Fuelled by appreciative ooohs our train took us through the gloriously English countryside between Oxford and Bath Spa. She always looks her best in the late afternoon sunshine, and the views from our rooftop terrace over the city are as agreeable as a pair of soft slippers. Suddenly it is time to perform again, so we jump on a bus and rumble through the country estate that makes up the Bath Spa University campus where Rhys is waiting for us. There isn’t much of a crowd but media opportunity suggests Rhys, and go weird encourages Ed. The video footage will speak for itself… Eventually the students do emerge from the shadows, but it wouldn’t have mattered if they hadn’t. We feel weird and wonderful and brave.
Bath, Wednesday March 27:
A well-deserved day off allows us time to breathe, bathe and discover Bath. Also, the Bell Inn. Speaking of Bells, ours shows his culinary skills and produces a fine English Roast Chicken with which to digest the day.
Southampton, Thursday March 28:
Every time I organise the PLU tour I try to seek out at least one loopy location. And, as Southampton happens to be perfectly located between Bath and Brighton, and used to have a regular open mic at a Hobbit-themed pub, the choice was easy. Contact was made with the organisers, and the open mic was resurrected for PLU. On the night, Helen is the perfect host; the marmalade to our toast. Later, minds lost in the magic murals of the fairy pub garden, we order takeaways and get the last bus back to our shrine shed in Southampton.
Brighton, Friday March 29:
It is supposed to be Brexit Day, but it’s not. Or is it? No-one is sure. In any case there is tension in the air of Brighton. Loud, colourful tension bubbling from the streets as soon as we step off the train. We are to perform at the pro-Europe Take Back Control event held at the Rialto theatre. Our AirBnB host asks if he can come along (he does, and stays throughout). Pastries are provided for the Surrealist Games, which are carried out to shrieks of laughter and a happy Philosopher Queen. Next the Paris Lit Up showcase: it is clear how our performances have grown over the week. We’re a well-oiled machine now. Music, networking, and then it is time for the walruses to dive back into their existential drama. The crowd is elsewhere, mismanaged, but we are proud and fiercely protective. We are PLU and we can do this on any rock.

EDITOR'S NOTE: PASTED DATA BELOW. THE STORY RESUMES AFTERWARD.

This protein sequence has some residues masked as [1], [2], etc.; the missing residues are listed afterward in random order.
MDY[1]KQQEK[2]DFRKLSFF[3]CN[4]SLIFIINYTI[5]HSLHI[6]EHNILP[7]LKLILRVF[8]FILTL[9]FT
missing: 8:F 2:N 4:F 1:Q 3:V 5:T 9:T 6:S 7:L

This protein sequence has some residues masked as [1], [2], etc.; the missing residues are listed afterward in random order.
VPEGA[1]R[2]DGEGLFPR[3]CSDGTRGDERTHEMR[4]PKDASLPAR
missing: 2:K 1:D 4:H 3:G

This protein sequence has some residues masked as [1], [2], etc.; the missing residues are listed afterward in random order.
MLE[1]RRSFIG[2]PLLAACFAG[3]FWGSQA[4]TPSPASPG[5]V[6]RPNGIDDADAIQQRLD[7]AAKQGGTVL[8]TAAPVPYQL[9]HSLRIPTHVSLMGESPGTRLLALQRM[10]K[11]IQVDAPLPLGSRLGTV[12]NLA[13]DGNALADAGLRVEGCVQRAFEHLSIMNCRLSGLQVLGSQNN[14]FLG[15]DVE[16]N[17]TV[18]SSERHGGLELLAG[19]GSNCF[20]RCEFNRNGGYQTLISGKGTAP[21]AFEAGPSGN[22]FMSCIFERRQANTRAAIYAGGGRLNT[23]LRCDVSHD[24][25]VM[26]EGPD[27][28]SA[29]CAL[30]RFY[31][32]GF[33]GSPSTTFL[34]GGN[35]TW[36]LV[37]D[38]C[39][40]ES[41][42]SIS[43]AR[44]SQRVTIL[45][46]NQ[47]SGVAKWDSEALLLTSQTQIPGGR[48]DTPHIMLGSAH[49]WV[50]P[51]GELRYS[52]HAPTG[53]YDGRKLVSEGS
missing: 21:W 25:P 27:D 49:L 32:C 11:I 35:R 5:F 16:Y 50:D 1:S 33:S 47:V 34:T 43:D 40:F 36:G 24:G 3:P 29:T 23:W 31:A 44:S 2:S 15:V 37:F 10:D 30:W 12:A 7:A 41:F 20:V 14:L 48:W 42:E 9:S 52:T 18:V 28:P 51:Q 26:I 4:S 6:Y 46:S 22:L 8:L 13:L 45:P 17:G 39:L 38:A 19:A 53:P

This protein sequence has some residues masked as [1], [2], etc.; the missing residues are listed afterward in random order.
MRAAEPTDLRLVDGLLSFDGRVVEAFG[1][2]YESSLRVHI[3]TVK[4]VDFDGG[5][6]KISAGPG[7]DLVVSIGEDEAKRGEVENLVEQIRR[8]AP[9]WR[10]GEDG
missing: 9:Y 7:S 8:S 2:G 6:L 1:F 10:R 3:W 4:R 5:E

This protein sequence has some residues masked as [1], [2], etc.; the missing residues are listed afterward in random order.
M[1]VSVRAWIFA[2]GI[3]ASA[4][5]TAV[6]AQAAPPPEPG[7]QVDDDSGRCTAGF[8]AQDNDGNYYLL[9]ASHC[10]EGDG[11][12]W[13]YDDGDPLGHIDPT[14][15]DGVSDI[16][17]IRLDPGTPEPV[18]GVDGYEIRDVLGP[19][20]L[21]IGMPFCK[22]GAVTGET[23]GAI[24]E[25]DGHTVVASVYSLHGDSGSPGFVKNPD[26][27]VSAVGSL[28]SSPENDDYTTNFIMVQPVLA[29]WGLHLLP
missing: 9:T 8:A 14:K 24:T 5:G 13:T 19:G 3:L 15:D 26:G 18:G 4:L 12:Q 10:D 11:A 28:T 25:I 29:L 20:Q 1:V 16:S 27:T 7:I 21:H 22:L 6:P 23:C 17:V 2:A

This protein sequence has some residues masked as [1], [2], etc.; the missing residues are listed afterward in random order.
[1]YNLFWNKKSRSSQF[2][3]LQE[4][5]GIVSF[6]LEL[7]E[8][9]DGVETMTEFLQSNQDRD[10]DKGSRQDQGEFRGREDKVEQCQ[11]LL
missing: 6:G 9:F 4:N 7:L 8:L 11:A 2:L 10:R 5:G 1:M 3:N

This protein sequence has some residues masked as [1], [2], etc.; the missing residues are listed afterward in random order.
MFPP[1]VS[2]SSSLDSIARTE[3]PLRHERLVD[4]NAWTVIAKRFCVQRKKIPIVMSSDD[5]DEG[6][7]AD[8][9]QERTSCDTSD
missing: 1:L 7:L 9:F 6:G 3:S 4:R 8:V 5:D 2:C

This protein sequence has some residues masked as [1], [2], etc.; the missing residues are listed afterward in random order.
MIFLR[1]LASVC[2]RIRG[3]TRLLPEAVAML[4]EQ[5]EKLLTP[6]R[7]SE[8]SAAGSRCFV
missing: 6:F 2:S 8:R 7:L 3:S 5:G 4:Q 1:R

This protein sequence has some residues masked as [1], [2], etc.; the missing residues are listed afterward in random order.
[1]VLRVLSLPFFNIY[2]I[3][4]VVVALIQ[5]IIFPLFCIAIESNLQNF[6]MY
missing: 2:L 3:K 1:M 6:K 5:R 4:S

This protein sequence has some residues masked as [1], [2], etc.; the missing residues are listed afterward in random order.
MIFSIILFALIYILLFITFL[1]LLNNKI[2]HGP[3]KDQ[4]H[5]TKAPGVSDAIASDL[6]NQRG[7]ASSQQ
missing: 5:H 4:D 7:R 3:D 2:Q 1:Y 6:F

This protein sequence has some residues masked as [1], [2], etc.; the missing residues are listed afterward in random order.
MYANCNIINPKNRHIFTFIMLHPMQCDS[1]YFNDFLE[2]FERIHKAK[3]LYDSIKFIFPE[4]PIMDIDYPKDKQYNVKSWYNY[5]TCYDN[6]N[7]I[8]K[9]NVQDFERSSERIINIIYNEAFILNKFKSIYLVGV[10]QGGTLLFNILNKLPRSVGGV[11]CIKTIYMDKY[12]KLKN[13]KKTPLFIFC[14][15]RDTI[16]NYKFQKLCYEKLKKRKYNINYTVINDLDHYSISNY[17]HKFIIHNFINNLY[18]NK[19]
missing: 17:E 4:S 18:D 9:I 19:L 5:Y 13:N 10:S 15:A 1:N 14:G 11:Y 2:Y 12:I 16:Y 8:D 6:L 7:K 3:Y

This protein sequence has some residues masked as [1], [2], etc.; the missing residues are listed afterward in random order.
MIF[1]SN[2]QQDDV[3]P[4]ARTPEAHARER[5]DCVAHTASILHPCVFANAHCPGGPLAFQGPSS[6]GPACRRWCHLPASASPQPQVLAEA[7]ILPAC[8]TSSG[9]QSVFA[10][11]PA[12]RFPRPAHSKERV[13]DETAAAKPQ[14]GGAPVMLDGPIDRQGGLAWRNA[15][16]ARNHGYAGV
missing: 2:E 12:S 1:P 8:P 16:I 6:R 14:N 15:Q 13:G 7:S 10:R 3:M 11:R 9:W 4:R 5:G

Brighton, Saturday March 30:
Matt is a good student. When I had told him we’d been invited to participate in all the seminars during New Writing South’s “Writers’ Day”, he signed up for all of them immediately. So, while the rest of us are dreaming of walruses and throwing stones, from 8am Matt is taking notes on how to make it as a writer in this difficult industry. I wonder what he will say if anyone asks to copy his notes later. Gradually the rest of the PLU troupe arrive in preparation for his performance, alongside Helen, Malik and two Brighton-based writers, as part of the concluding Strong Words section of the day. We go home and Helen conducts us in the construction of a vegan extravaganza. More words. We wake separately and drift groggily back down our own tributaries, to meet again in Paris.
Through all things
What is sewn will grow:
Up, a nebulous monolith;
Down, the earth of our experience.
(though all things growth)
Train times and turbans, tequila and Smaug.
Beat-boxing, chair throwing, howling aloud.
Harmonica, dissonance, chicken and socks.
Stones in our shoes and empirical rocks.
Chronos vehicles us cross-country
where words among – to – strangers,
tangible babbling, lost books and beer
burp new stories, break in.
Hobbits and heroes and dear Hackney Wick
Walruses, busses and lipstick too thick,
Women, wandering, wondering and words,
Mural of magic and chorus of birds.
Break in and light up the gas,
guard the fire’s hazard and heat
search the flames to see the shadows
see the shadows to somewhere sleep.
Microwaved omelettes, love on the tracks,
Thoughts on a train of alternative facts.
Backpacks and bookbinders, amber and pathfinders,
Sewn in our stories a Something has grown.
Sewn in our stories a Something has grown.
Grown into a Something our stories have sewn.